Interesting walk over 6 north central Wainwrights on the high ground between Derwent Water & Thirlmere. We parked at Keswick, taking the no 78 bus down the B5289 to Grange. From here it’s an L shape linear route back to Keswick with a refreshing Watendlath tea break thrown in. A modest start over modest hills gradually improving to save the best till last with a grandstand view of surrounding mountains. Forget busy boggy Haystacks, surprisingly I found these less busy boggy fells more fun. You can even finish with a pint at the Dog & Gunn.
- Distance = 12 miles (19.3 km)
- Duration = 5 – 9 hrs , (start 11.15am, finish 7.30pm, many stops)
- Total Ascent = 2,825ft (861 m), max height High Seat 1,995 ft
- Start/Finish = Keswick to Grange by bus & walk back to Keswick
- Date = Sunday 29th June 2014, weather good slightly hazy, improving
- Click on my Social Hiking Route Map below to zoom in/out
Park anywhere in Keswick and catch the no 78 Seatoller bus from the main bus station or along the route. The buses are a bit seasonal so best check times here.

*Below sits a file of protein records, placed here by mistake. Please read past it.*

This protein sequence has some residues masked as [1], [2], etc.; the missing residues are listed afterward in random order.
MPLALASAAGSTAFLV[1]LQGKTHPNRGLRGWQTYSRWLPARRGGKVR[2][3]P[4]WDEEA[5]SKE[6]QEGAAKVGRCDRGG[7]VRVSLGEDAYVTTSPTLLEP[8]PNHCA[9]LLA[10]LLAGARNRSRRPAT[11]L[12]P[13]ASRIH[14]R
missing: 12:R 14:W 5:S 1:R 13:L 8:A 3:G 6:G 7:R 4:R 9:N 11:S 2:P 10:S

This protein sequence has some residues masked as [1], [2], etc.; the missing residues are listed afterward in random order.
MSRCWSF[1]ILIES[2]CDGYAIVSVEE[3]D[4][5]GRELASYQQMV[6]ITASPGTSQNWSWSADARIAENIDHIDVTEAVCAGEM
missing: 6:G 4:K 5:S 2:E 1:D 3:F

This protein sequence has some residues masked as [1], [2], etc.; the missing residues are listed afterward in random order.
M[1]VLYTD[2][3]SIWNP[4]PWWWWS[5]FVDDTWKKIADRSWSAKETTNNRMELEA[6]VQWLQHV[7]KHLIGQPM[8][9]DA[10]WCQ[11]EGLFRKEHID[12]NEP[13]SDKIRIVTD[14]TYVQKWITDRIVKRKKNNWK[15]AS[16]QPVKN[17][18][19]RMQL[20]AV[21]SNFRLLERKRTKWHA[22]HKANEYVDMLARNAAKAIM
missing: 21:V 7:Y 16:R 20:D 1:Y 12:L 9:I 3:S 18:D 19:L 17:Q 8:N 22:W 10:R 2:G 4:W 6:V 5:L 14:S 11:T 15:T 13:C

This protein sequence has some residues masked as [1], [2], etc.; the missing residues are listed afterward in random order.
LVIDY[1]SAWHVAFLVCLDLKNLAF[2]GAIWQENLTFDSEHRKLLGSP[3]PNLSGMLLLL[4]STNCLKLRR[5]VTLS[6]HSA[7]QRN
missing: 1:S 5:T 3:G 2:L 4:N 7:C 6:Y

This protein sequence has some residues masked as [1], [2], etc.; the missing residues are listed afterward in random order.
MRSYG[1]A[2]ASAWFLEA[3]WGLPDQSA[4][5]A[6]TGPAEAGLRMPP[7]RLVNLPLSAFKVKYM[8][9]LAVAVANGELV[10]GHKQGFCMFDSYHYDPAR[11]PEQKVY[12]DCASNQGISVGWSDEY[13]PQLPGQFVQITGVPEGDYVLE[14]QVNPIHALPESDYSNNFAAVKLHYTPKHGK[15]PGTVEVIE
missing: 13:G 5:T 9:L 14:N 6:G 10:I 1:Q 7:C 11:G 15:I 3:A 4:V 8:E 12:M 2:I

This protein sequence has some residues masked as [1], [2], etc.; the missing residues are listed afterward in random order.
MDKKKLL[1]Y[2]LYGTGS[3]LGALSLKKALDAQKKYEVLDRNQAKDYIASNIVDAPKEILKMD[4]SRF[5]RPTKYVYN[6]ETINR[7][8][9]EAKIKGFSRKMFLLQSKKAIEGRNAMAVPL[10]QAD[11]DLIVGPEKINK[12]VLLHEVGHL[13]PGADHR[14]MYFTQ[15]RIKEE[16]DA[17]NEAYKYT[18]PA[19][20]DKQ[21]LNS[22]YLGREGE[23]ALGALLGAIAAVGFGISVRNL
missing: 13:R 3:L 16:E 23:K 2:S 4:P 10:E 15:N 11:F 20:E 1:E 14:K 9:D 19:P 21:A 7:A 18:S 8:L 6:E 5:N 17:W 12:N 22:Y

Route Summary – in 3 stages (including lot’s of stops on tops)
- Grange to Watendlath; (1 hour 20 mins)
- Watendlath to High Seat via Armboth Fell; (2hr 20 mins)
- High Seat to central Keswick; (2hr 55 mins)
Route Detail & Pics from Sunday 29th June 2014
Stage 1 – Keswick via Grange to Watendlath; (1 hr 20 mins from Grange) – We parked in the maize of little east Keswick streets full of B&Bs and popular names. Then a quick dash through the centre to the bus station on Crow Park Rd. Been a while since I’ve hopped on a bus so relatively exciting. Those more used to public transport maybe just thankful it all went to plan. Left Keswick at 10.50am arrived at Grange bus shelter at 11.08am (approx).
From the bus stop it’s a short road walk south to a wooden gate on the left. Then east through trees and ferns out into the open before ascending rocky steps through trees.
Turning south the objective is Kings How, not a Wainwright but a very pleasing easily accessible viewpoint to start the day.
We sat around the top for a while enjoying the views. Always fun seeing familiar fells from a quite different vantage point, then playing name that Wainwright. I’m crap at this.
From Kings How it’s a descent south eastish (new word) through the bracken.
We nearly walked past a cut-off path going east so thought it best to point this spot out to anyone interested. Please take note as unfortunately Alan can’t stay in this pose indefinitely, (not in those shorts anyway).